AGN & StarBursts
PI: Chris Packham (UF)
Co.: Alonso-Herrero, A. (CSIC, Madrid), Aretxaga, I. (INAOE), Colina, L. (CSIC, Madrid), Diaz, T. (CSIC, Madrid), Elitzur, M. (U. Kentucky), Levenson, N. (U. Kentucky), Mason, R. (Gemini), Perlman, E. (U. Maryland), Radomski, J. (Gemini), Roche, P: (U. Oxford, UK), Rodriguez-Espinosa, J.M. (IAC), Schaefer, J. (UF), Young, S. (Hertfordshire, UK)
The exact properties of the torus in the cores of Active galactic Nuclei (AGNs) remain uncertain, and there are still several open questions:
- (a) What is the nature of the torus material and its connection with the ISM of the host galaxy
- (b) How do the properties, such as, geometry and optical depth, of the torus depend on the AGN luminosity and/or activity class
- (c) Do the dust properties change with the AGN luminosity/type
- (d) What is the role of nuclear (< 100 pc) starbursts in feeding and/or obscuring AGNs?
Observations at mid-IR (MIR, 7 − 26 μm) wavelengths are essential to these investigations as the torus intercepts and reradiates a substantial amount of flux from the central engine, peaking in the mid-IR. We therefore propose a mid-IR survey of low-z AGN covering a large range of AGN luminosity (L2−10keV ~ 3 x 1038 − 3 x 1045erg s−1), and activity class, and exploiting the unique combination of diffraction limited (0.3”) capabilities (imaging, spectroscopy and polarimetry) of the CanariCam/GTC system. The full dataset combined with new models of the torus to fully interpret the data, will offer unique insights into AGN in the local universe, crucial preparatory work for comprehension of the high-z universe.
PI: Rafael Rebolo (IAC)
Co.: Barrado-y-Navascues, D. (LAEFF), Bihain, G. (IAC), Caballero, J.A. (IAC), Ftaclas, C. (U. Hawaii), Huelamo, N. (LAEFF), Mazeh, T. (Tel Aviv), Moerchen, M. (UF), Osorio Zapatero, M.R. (IAC), Sánchez Bejar, V. (IAC), Telesco, C. (UF)
We plan to conduct a search with at 10 microns with CanariCam for substellar objects (brown dwarfs and massive giant planets) around the following targets in the northern hemisphere:
- a) the 40 nearest stars
- b) the 10 nearest T type dwarfs
- c) the 20 nearest young stars with probable age less than 1 Gyr
- d) 25 brown dwarfs in Taurus and Upper Scorpius with spectral type later than M6
- e) 10 proto-brown dwarf candidates selected in the nearest star forming regions based on available Spitzer data.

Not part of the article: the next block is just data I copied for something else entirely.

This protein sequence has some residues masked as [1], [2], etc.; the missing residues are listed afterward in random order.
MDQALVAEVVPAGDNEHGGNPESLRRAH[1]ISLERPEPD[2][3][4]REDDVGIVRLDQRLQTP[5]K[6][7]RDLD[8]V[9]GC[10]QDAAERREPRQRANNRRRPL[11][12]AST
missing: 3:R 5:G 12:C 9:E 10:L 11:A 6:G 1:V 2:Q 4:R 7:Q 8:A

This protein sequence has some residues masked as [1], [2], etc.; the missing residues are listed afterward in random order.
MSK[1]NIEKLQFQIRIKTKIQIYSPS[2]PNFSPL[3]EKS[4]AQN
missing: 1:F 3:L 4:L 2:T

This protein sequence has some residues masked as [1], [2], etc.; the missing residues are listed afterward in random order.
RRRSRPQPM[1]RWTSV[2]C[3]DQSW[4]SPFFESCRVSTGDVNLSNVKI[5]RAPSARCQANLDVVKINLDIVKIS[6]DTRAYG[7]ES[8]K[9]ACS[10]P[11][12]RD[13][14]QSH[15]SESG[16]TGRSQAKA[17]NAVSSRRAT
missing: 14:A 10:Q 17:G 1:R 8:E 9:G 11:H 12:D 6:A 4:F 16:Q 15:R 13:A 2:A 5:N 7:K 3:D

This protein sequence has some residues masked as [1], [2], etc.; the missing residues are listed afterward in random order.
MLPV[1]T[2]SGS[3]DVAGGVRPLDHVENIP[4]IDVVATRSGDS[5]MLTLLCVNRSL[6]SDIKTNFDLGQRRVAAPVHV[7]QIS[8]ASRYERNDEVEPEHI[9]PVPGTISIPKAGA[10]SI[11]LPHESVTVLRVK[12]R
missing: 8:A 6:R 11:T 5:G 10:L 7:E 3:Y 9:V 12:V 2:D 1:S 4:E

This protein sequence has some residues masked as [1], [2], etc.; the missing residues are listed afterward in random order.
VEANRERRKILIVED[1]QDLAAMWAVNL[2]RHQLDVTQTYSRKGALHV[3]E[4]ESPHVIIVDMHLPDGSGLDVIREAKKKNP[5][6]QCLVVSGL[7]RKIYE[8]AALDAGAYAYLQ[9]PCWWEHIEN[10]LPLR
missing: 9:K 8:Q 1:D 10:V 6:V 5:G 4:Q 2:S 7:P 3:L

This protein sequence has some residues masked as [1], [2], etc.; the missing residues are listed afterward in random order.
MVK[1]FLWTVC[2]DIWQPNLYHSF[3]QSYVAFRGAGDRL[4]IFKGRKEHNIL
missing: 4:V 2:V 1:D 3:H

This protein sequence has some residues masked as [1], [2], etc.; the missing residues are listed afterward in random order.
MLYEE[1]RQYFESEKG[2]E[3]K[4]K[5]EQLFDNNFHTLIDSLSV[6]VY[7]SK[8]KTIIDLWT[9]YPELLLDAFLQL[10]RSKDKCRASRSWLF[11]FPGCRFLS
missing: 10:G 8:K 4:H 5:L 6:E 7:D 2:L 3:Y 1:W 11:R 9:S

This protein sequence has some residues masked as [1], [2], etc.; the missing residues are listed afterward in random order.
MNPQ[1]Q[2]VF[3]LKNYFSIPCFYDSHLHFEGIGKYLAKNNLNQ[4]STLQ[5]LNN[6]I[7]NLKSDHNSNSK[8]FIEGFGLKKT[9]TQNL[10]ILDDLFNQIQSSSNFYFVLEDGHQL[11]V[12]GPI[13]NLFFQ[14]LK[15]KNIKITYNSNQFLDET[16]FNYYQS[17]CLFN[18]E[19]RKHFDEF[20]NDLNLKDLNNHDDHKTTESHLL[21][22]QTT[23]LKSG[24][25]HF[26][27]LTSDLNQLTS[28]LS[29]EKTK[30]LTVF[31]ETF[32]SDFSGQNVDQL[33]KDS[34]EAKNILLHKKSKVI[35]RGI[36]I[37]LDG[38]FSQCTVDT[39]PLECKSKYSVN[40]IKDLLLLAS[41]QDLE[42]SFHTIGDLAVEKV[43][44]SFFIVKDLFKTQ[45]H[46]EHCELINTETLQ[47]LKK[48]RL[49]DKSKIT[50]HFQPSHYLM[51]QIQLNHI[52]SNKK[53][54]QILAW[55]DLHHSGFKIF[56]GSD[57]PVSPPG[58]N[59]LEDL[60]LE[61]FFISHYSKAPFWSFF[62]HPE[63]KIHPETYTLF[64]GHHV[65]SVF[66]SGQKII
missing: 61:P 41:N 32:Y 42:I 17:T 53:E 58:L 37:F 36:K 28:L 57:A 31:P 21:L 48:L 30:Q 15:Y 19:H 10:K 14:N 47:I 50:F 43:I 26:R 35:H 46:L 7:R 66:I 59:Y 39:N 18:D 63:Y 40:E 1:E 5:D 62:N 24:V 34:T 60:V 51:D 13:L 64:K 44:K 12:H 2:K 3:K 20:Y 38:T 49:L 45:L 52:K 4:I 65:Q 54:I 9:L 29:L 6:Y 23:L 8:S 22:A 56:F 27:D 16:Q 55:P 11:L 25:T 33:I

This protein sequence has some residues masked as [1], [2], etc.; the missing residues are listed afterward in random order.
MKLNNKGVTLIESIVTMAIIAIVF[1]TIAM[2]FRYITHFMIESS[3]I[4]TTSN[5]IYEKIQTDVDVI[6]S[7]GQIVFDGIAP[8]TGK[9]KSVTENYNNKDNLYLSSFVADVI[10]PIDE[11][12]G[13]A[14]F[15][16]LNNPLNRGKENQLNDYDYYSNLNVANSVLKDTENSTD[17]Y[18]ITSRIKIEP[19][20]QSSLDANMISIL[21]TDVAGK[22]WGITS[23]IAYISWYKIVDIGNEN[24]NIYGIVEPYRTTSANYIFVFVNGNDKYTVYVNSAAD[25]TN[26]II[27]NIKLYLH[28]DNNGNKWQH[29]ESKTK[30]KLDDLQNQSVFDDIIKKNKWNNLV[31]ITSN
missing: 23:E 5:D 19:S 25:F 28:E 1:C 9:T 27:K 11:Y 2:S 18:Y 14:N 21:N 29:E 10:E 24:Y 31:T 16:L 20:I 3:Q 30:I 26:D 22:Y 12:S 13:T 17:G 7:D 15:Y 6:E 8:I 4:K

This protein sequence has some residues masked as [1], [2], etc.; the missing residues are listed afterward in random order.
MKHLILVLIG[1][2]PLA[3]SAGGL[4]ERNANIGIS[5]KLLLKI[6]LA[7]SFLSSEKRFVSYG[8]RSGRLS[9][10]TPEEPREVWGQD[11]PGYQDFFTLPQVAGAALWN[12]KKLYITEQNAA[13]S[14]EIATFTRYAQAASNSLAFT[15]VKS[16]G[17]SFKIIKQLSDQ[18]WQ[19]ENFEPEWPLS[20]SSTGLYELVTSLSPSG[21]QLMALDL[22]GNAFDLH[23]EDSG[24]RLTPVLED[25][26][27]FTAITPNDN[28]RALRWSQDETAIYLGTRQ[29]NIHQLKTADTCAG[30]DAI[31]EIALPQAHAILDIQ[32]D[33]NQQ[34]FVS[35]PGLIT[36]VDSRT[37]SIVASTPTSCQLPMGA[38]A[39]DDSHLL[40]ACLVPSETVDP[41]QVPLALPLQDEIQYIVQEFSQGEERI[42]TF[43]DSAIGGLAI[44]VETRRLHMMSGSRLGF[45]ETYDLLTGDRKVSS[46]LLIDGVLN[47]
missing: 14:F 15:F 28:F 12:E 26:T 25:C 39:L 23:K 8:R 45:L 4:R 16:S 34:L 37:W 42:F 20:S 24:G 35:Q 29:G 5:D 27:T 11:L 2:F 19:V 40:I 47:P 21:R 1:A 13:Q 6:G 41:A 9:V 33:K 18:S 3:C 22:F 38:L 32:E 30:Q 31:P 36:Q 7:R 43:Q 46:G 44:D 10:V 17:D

This mid-IR study will represent a major step forward in the exploration of these classes of sources, and will provide important constraints on the frequency and multiplicity of these objects as well as on their photospheric/atmospheric structure.
PI: Charles M. Telesco (UF)
Co.: Barrado-y-Navascues, D. (LAEFF), Bayo, A. (LAEFF), Ciardi, D. (JPL), De Buizer, J. (Gemini), Eiroa, C. (UAM), Fisher, S. (Gemini), Hayward, T. (Gemini), Hough, J. (Hertfordshire, UK), Huelamo, N. (LAEFF), Moerchen, M. (UF)
The planned CanariCam observations of circumstellar disks focus on objects spanning a very broad evolutionary range. The principle CanariCam modes to be used in these observations will be imaging and polarimetry to determine disk structure, magnetic field configurations, and the relationship of these disks to their immediate environments.
In the earliest phases, we will examine high-mass protostars (massive young-stellar objects) most of which have bipolar outflows. Study of these sources will provide insight into the formation processes of high-mass stars, and they will give insight into the possibility, by no means yet established, that high-mass stars have disks and therefore planetary systems associated with them. Similarly, with the challenging goal of establishing for the first time key characteristics of their magnetic field configurations and grain properties, we will also carry out deep imaging and polarimetry on:
- a) a modest sample of known-mid-IR-bright Herbig Ae/Be stars
- b) a handful of young, bright debris-disk archetypes
- c) several proto-planetary nebulae with collimated outflows
Last modified: 14 August 2014